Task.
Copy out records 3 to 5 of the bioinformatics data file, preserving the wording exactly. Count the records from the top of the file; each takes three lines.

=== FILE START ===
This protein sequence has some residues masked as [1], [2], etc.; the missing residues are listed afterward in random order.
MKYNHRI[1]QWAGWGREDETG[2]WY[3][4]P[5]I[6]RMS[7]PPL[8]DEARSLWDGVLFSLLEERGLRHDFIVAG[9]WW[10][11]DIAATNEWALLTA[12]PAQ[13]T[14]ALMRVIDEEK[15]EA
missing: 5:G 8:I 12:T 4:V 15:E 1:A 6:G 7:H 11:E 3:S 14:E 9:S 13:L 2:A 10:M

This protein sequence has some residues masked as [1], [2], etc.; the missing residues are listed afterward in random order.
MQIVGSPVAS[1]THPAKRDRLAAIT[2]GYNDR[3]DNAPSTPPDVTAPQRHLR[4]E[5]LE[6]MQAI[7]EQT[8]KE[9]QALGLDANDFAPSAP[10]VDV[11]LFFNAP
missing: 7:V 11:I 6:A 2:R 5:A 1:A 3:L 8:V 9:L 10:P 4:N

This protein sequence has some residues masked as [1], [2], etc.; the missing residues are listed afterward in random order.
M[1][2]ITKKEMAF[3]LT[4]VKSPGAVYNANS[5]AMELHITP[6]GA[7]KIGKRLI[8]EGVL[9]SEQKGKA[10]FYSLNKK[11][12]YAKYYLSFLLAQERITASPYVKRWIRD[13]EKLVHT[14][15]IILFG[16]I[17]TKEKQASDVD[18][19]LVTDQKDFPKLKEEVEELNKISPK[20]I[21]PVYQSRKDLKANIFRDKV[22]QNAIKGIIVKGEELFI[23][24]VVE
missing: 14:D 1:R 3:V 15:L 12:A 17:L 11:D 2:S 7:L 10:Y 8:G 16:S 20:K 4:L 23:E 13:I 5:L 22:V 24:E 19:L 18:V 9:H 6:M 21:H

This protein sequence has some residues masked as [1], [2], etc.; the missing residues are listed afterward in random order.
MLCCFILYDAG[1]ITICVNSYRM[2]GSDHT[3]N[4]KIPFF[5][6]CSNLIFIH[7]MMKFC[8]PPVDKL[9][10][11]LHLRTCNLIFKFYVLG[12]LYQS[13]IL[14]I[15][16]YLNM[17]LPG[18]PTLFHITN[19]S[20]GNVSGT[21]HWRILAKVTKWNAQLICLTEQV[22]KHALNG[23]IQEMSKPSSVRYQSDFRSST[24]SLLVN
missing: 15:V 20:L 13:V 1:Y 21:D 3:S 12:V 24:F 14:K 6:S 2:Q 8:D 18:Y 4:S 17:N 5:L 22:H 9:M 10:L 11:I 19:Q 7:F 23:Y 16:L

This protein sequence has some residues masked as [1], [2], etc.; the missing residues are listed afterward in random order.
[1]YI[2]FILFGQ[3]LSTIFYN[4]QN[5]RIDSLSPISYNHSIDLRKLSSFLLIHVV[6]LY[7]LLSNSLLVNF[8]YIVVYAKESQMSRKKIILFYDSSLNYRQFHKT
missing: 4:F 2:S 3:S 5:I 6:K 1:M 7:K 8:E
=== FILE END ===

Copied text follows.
This protein sequence has some residues masked as [1], [2], etc.; the missing residues are listed afterward in random order.
M[1][2]ITKKEMAF[3]LT[4]VKSPGAVYNANS[5]AMELHITP[6]GA[7]KIGKRLI[8]EGVL[9]SEQKGKA[10]FYSLNKK[11][12]YAKYYLSFLLAQERITASPYVKRWIRD[13]EKLVHT[14][15]IILFG[16]I[17]TKEKQASDVD[18][19]LVTDQKDFPKLKEEVEELNKISPK[20]I[21]PVYQSRKDLKANIFRDKV[22]QNAIKGIIVKGEELFI[23][24]VVE
missing: 14:D 1:R 3:V 15:L 12:A 17:L 11:D 2:S 7:L 10:Y 8:G 16:S 20:K 4:L 23:E 13:I 5:L 22:V 24:E 19:L 18:V 9:H 6:M 21:H

This protein sequence has some residues masked as [1], [2], etc.; the missing residues are listed afterward in random order.
MLCCFILYDAG[1]ITICVNSYRM[2]GSDHT[3]N[4]KIPFF[5][6]CSNLIFIH[7]MMKFC[8]PPVDKL[9][10][11]LHLRTCNLIFKFYVLG[12]LYQS[13]IL[14]I[15][16]YLNM[17]LPG[18]PTLFHITN[19]S[20]GNVSGT[21]HWRILAKVTKWNAQLICLTEQV[22]KHALNG[23]IQEMSKPSSVRYQSDFRSST[24]SLLVN
missing: 15:V 20:L 13:V 1:Y 21:D 3:S 12:V 24:F 14:K 6:S 2:Q 8:D 18:Y 4:S 17:N 5:L 22:H 9:M 10:L 11:I 19:Q 7:F 23:Y 16:L

This protein sequence has some residues masked as [1], [2], etc.; the missing residues are listed afterward in random order.
[1]YI[2]FILFGQ[3]LSTIFYN[4]QN[5]RIDSLSPISYNHSIDLRKLSSFLLIHVV[6]LY[7]LLSNSLLVNF[8]YIVVYAKESQMSRKKIILFYDSSLNYRQFHKT
missing: 4:F 2:S 3:S 5:I 6:K 1:M 7:K 8:E